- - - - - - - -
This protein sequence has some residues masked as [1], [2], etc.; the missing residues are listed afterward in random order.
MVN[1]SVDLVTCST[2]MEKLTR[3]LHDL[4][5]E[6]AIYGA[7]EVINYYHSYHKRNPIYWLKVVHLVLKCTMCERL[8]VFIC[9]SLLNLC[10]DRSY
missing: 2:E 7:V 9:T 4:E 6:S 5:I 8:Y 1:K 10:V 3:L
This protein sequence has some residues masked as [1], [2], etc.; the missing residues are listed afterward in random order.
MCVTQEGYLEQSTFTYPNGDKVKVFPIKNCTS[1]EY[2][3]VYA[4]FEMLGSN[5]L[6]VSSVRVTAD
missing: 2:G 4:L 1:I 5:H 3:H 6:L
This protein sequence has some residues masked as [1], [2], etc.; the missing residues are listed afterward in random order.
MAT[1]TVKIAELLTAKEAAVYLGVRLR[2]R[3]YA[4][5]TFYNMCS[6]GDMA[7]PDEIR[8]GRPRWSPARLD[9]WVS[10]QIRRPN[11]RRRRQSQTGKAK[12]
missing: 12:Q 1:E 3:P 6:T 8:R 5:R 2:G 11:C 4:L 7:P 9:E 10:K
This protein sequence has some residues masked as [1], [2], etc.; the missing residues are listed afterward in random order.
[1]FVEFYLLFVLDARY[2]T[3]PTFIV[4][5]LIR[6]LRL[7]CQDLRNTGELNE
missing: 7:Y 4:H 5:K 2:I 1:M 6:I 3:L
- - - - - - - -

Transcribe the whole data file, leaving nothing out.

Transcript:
This protein sequence has some residues masked as [1], [2], etc.; the missing residues are listed afterward in random order.
MVN[1]SVDLVTCST[2]MEKLTR[3]LHDL[4][5]E[6]AIYGA[7]EVINYYHSYHKRNPIYWLKVVHLVLKCTMCERL[8]VFIC[9]SLLNLC[10]DRSY
missing: 2:E 7:V 9:T 4:E 6:S 5:I 8:Y 1:K 10:V 3:L
This protein sequence has some residues masked as [1], [2], etc.; the missing residues are listed afterward in random order.
MCVTQEGYLEQSTFTYPNGDKVKVFPIKNCTS[1]EY[2][3]VYA[4]FEMLGSN[5]L[6]VSSVRVTAD
missing: 2:G 4:L 1:I 5:H 3:H 6:L
This protein sequence has some residues masked as [1], [2], etc.; the missing residues are listed afterward in random order.
MAT[1]TVKIAELLTAKEAAVYLGVRLR[2]R[3]YA[4][5]TFYNMCS[6]GDMA[7]PDEIR[8]GRPRWSPARLD[9]WVS[10]QIRRPN[11]RRRRQSQTGKAK[12]
missing: 12:Q 1:E 3:P 6:T 8:R 5:R 2:G 11:C 4:L 7:P 9:E 10:K
This protein sequence has some residues masked as [1], [2], etc.; the missing residues are listed afterward in random order.
[1]FVEFYLLFVLDARY[2]T[3]PTFIV[4][5]LIR[6]LRL[7]CQDLRNTGELNE
missing: 7:Y 4:H 5:K 2:I 1:M 6:I 3:L